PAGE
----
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Comcast's 3rd quarter results, announced Wednesday, look a bit more like those of a growth company: Revenue increased 14.2%, operating income 11.0%, operating cash flow 10.5%, and EPS 15%. This likely isn't sustainable at that level, as the Olympics and other non-recurring factors contributed to the spike. But the momentum in Cable, in terms of video (subs increased by 32,000, the best third quarter result in 10 years) and high speed internet (subs increased by 330,000, the best third quarter result in 7 years), is real.
On the cost side, Comcast Cable is still dealing with double digit programming cost increases, expected to decline gradually, and increased capex due to the X1 rollout and other new technologies, putting some slight pressure on margins. And the cost of a wireless entry hasn't been specified yet.
Rather than breakdown Goliath's numbers, which you can look at if you want to, I will try to highlight a few interesting points (earnings call transcript from Seeking Alpha).
Responding to a question about whether Comcast can make money from its MVNO (wireless) relationship with Verizon, CEO Brian Roberts said in part:
"We fundamentally believe we can make money for the shareholders through a wireless offering with the unique relationship that we have with the Verizon MVNO. We can't go into detail about that relationship for obvious reasons, but we have the ability to do things that we think put us in a position to make that statement come true and create real value for our shareholders along the way."
Which seems to imply that the Verizon MVNO is something more complex than a straightforward wholesale arrangement.
Neil Smit (CEO, Comcast Cable) adds: "We are going to have to include handset procurement as part of it, but we built that in the model."
Steve Burke (CEO,NBCU) on advanced, addressable advertising ( targeted to households or individuals across, ideally, different devices and media):
"Advanced advertising has been around – people have been talking about it for a long time. It's not easy. It's hard to develop these products, but it's clear what advertisers want. They want to combine the data intensity of Internet advertising with the clear value and ability to change people's perceptions that you get with a television ad. So, it's a pretty important part of Neil and my agenda, and I think we're at the head of the pack in terms of delivering on it. But there's still work to do."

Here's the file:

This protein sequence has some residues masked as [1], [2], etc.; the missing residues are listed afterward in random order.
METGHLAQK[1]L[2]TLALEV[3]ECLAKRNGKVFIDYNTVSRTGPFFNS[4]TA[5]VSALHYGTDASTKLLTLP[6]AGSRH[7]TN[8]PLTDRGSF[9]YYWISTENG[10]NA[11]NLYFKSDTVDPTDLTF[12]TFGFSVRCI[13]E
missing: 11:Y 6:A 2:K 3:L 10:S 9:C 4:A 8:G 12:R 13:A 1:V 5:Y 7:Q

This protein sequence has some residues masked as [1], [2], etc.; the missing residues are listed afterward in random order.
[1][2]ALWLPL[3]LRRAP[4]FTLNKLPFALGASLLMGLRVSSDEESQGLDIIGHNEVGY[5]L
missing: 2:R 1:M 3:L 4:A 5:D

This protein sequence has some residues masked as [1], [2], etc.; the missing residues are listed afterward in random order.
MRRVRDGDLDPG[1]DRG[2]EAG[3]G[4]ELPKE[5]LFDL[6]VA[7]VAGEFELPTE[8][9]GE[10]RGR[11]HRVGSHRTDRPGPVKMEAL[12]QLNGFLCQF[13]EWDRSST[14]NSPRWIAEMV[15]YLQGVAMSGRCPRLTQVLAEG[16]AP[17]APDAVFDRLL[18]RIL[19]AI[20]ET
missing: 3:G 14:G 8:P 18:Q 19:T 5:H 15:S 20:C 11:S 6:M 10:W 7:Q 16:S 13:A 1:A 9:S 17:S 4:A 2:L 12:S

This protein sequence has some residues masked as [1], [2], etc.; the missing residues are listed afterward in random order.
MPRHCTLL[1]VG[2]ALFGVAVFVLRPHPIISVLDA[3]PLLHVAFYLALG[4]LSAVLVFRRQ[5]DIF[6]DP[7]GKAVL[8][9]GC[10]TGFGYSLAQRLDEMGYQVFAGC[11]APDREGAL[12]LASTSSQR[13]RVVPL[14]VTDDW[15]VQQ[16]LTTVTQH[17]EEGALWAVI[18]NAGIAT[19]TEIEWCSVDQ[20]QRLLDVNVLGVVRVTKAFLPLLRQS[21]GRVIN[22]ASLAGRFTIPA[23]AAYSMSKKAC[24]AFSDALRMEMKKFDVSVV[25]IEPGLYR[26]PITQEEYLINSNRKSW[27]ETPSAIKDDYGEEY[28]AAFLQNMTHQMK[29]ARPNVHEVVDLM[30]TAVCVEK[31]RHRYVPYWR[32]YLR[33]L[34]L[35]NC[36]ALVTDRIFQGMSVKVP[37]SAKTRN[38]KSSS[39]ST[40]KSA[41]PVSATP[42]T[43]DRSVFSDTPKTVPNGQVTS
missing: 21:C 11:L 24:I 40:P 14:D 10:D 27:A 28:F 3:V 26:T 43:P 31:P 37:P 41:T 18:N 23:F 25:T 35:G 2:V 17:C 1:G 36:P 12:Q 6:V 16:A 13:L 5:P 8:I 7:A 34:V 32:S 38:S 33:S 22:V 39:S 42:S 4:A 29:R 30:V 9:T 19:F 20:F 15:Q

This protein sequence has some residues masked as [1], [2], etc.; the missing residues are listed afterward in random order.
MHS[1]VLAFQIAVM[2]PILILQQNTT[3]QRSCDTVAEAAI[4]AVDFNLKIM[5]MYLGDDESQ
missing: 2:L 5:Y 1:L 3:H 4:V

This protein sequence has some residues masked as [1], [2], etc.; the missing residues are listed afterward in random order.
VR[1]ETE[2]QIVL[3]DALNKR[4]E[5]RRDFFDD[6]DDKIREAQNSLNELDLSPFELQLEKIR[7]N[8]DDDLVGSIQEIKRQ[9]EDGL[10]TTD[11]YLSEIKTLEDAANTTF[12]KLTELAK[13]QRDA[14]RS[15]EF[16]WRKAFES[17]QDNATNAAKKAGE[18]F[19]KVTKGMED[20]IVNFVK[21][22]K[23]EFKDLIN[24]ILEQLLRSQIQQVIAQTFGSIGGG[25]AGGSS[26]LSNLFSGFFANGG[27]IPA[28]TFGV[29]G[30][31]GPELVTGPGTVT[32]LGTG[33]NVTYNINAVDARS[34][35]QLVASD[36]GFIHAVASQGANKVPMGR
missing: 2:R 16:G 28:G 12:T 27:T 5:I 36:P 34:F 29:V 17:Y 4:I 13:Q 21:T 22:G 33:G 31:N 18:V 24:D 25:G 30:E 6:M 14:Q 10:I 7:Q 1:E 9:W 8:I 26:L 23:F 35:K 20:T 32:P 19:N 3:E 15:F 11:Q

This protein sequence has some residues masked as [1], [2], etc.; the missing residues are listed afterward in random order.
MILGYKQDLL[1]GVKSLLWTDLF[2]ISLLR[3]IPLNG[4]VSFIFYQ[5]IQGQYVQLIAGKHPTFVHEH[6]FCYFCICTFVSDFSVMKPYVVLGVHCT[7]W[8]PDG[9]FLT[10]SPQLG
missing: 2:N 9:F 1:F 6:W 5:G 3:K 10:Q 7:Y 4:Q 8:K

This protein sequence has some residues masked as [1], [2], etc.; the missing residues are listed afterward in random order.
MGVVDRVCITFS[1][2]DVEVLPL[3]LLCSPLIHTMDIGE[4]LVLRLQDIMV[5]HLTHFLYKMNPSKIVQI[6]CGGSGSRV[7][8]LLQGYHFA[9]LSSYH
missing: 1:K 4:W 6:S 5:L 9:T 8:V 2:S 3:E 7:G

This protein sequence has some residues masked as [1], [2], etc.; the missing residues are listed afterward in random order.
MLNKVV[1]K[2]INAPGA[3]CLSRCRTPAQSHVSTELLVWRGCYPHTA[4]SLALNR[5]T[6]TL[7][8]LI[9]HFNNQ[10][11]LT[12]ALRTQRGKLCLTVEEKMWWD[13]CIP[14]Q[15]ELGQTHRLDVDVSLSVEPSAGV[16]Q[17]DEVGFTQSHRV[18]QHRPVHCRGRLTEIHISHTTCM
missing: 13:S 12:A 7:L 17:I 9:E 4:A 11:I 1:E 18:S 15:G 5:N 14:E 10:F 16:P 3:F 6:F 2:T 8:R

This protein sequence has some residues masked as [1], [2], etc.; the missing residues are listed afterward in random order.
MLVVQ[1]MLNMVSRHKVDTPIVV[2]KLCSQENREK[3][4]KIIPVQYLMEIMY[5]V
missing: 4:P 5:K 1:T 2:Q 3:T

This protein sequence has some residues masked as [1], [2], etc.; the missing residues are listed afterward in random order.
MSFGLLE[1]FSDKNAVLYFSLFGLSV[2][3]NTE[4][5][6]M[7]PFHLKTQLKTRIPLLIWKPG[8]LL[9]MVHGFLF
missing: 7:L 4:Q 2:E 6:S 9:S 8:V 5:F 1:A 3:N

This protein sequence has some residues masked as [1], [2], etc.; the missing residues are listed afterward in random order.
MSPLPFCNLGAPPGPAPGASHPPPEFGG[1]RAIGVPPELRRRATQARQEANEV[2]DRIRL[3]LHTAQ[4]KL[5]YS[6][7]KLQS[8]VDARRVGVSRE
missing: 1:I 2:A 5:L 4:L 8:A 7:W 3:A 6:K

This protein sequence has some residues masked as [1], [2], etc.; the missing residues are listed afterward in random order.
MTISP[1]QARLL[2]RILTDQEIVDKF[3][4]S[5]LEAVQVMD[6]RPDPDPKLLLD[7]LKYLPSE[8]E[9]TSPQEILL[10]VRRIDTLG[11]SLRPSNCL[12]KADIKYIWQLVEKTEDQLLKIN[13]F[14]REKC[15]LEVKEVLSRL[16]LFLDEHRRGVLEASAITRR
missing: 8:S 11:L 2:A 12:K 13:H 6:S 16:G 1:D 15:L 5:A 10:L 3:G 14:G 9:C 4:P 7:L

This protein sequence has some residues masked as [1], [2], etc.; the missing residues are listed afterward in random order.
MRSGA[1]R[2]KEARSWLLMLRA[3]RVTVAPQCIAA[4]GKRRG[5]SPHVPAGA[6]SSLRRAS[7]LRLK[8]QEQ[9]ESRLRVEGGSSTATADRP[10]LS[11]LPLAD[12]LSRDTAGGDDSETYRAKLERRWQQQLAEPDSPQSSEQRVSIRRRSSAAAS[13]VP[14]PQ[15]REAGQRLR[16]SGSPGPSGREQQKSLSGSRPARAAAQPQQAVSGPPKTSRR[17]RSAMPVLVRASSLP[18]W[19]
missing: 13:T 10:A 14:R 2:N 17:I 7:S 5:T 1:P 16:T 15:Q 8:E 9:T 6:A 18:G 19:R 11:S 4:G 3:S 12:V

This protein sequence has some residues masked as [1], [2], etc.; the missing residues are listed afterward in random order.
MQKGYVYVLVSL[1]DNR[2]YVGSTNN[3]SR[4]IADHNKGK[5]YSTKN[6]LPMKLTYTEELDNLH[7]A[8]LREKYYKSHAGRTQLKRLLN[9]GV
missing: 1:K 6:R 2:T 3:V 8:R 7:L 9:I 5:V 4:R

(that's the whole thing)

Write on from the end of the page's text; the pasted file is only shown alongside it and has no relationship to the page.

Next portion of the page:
Perhaps further complicated by recently instituted FCC privacy rules, (set to take effect in about a year), though there's debate about that.
Steve Burke on rising OTT competition, such as the soon-to-be DirecTV Now: "I think we all have a healthy degree of skepticism that these new over-the-top entrants are going to create millions and millions and millions of subscribers any time soon."
Neil Smit on how X1 (now rolled out to 45% of residential customers) is helping to reduce churn, a key factor in sub growth: "Retention has improved for 32 consecutive month."
Smit on the IP (Internet Protocol) transition: "Well, as you mentioned, we'll be going to an IP-based video solution over the next, let's just call it, couple years. We have the product in the lab. It's working well."
Smit on Business Services, which grew 15%:
"We are doing hyperbuilds now where we go in – we used to go into an industrial park and we had to sign up the customers before we pulled the fiber in. Whereas now we know in these industrial parks we're going to get the customers. It's just a question of time before we get them on that and so we're building in, assuming we're going to get the customer base. It's a little bit more aggressive stance."
Smit on XFINITY Home: "About a year and a half ago, we announced we passed 500,000 customers and it's grown significantly from there."
(So no new numbers.)